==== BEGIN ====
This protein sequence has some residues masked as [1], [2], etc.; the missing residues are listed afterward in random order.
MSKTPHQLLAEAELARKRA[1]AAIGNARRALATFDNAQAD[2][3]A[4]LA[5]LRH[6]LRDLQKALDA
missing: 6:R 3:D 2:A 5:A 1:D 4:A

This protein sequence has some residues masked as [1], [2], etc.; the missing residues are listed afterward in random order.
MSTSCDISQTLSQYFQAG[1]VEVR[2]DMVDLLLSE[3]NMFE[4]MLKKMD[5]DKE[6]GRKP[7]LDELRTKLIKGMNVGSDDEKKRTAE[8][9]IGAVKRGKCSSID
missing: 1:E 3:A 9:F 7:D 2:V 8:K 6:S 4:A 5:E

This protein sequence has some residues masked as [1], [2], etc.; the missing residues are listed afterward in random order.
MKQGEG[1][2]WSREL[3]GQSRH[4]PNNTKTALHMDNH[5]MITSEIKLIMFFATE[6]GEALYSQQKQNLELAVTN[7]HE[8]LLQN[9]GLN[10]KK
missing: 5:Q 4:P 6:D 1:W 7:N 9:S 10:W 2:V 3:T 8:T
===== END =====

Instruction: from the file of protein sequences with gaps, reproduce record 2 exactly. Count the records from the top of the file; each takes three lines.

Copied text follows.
This protein sequence has some residues masked as [1], [2], etc.; the missing residues are listed afterward in random order.
MSTSCDISQTLSQYFQAG[1]VEVR[2]DMVDLLLSE[3]NMFE[4]MLKKMD[5]DKE[6]GRKP[7]LDELRTKLIKGMNVGSDDEKKRTAE[8][9]IGAVKRGKCSSID
missing: 1:E 3:A 9:F 7:D 2:V 8:K 6:S 4:A 5:E